Source: Elena Pochetova
Source: Elena Pochetova
The newly-opened Museum of the History of Russian Chocolate occupies three floors in the center of Moscow. The first floor features exhibits of rare items – medieval Indian devices for making liquid chocolate and the first European instruments. Meanwhile, the second and third floors are dedicated to exhibits about the history of Russian chocolate-making.
1900: how it all began
The chocolate museum had its beginnings in the personal collection of Yevgeny Trostentsov. His collection had been on display in in the Museum of Contemporary Russian History for three years until, finally, in January of this year, it was moved to a new building.
Upon entering the museum, you feel as if you are dissolving into the past, into the time when 19th-century confectioners were competing for the right to be the supplier of sweets to the court of the Russian tsar.
It was at the Exposition de Paris in 1900 that Russian confectioners won international recognition. The world’s fair was the largest world exhibition in human history, attracting almost 50 million visitors in the seven months of its operation. Humanity bid adieu to the 19th century and joyfully acquainted itself with the achievements of civilization with which they were preparing to enter the 20th.
“At that time two confectionery houses went to the exposition from Russia: Einem and George Borman,” tour guide Elena Pegai told us.
“This was a triumph for the Russian chocolatiers. Einem received two awards, one for tea biscuits and one for its varied assortment. George Borman was awarded the prize for milk chocolate.”
These two confectioners largely determined the trends for the new century, being the first to implement marketing developments that are still used to this day all over the world.
Branding the Russian way
The Einem partnership packed its confectionery in lovely boxes. Of course, this raised the price, but also made for more valuable gift sets. The boxes were vividly decorated on the outside and decorated with velvet and leather on the inside - these were works of art.
After the confections were all eaten, the mistresses used the elegant Einem boxes for decades as cases for the storage of papers. This had a surprising marketing effect.
“When the owner constantly had before her eyes the name of the brand,” Pegai said, “written on one of her loveliest accessories, this meant that she would only purchase products from this brand!”
Just behind the packages sit the music boxes, kept under glass. In Moscow, factories produced chocolate assortments and nested them in these luxurious boxes. Such sets cost a pretty penny, from 120 to 200 rubles ($3.5 to $7), which in those times was the average salary of a worker for six months.
The inspiration for the Kinder Surprise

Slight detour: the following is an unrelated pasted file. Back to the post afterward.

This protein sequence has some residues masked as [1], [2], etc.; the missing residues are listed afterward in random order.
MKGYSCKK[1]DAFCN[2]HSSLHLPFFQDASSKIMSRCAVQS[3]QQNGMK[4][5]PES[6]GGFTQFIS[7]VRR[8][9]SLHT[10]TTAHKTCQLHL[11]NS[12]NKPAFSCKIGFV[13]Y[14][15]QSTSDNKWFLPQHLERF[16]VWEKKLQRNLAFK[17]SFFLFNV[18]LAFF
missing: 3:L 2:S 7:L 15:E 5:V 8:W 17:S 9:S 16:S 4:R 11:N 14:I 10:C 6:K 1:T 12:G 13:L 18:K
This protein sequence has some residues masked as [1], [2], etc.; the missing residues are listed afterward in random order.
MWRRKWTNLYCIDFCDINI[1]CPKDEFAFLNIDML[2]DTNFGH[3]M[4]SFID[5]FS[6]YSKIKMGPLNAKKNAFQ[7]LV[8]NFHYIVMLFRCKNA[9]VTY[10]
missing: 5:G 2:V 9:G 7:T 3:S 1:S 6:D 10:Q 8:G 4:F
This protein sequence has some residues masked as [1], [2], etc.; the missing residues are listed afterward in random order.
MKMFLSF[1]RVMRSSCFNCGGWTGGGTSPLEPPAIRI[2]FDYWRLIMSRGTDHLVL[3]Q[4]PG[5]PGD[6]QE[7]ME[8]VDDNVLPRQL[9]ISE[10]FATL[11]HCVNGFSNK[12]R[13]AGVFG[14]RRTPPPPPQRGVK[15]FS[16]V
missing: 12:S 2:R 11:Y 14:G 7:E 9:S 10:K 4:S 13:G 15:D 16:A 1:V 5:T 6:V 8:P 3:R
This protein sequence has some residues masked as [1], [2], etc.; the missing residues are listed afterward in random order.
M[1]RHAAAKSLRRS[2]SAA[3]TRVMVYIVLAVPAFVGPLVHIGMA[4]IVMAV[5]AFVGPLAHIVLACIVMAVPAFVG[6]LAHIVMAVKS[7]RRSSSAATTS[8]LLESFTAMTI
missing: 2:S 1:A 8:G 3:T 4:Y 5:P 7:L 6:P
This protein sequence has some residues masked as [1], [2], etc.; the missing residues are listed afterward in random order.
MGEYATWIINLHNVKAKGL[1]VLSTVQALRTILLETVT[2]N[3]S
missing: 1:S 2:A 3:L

Children, as everyone knows, love chewing gum not only for its taste, but also because it often comes with inserts depicting dinosaurs or cars in the lining, presenting a clear challenge to collect all of them. This clever marketing ploy increases sales volume.
As far back as the 19th century, the George Borman Company came up with the idea of selling sweets in spice jars with the words “flour,” “sugar,” “vanilla,” “cinnamon,” and so on. Housewives would race each other around town trying to assemble the full collection.
“The George Borman Company implemented two more developments of genius,” said Pegai.
“First, they were the first in the world to start selling chocolate Easter eggs with crosses or lovely chocolate figures inside them. This was the prototype of the modern Kinder Surprise. The idea should have been obvious, seeing as it was… the Russian matryoshka. But before the Borman family, no one had thought of it.”
The Bormans were also the first to set up a machine that automatically dispensed chocolate bars. They sold them for 15 kopeks. It was only 15 years later that Americans started to produce similar inventions for vending chewing gum.
An artist’s confections
In 1920, a new era in the production of chocolate began. At first, Soviet factories printed wrappers with portraits of leaders, but then the people started to crack jokes like, “they’re tossing Lenin in the waste basket,” so more neutral subjects were placed on the candy papers.
The best artists worked on the design of the wrappers. Alexander Rodchenko created constructivist wrappers and the poet-futurist Vladimir Mayakovsky wrote short promotional poetry on them. In the museum there is a large collection of such wrappers. According to Pegai, the auction prices of several of them exceed $2,000.
After seeing the exhibition, children are asked to stay and are taken to a special old chocolate workshop where there is a master class on the production of chocolate. Then they can make their own chocolate bar.
The museum is located at the following address: Moscow, Triumfalnaya Ploshchad (entrance from 21 Brestskaya St., bldg. 3), metro Mayakovskaya.
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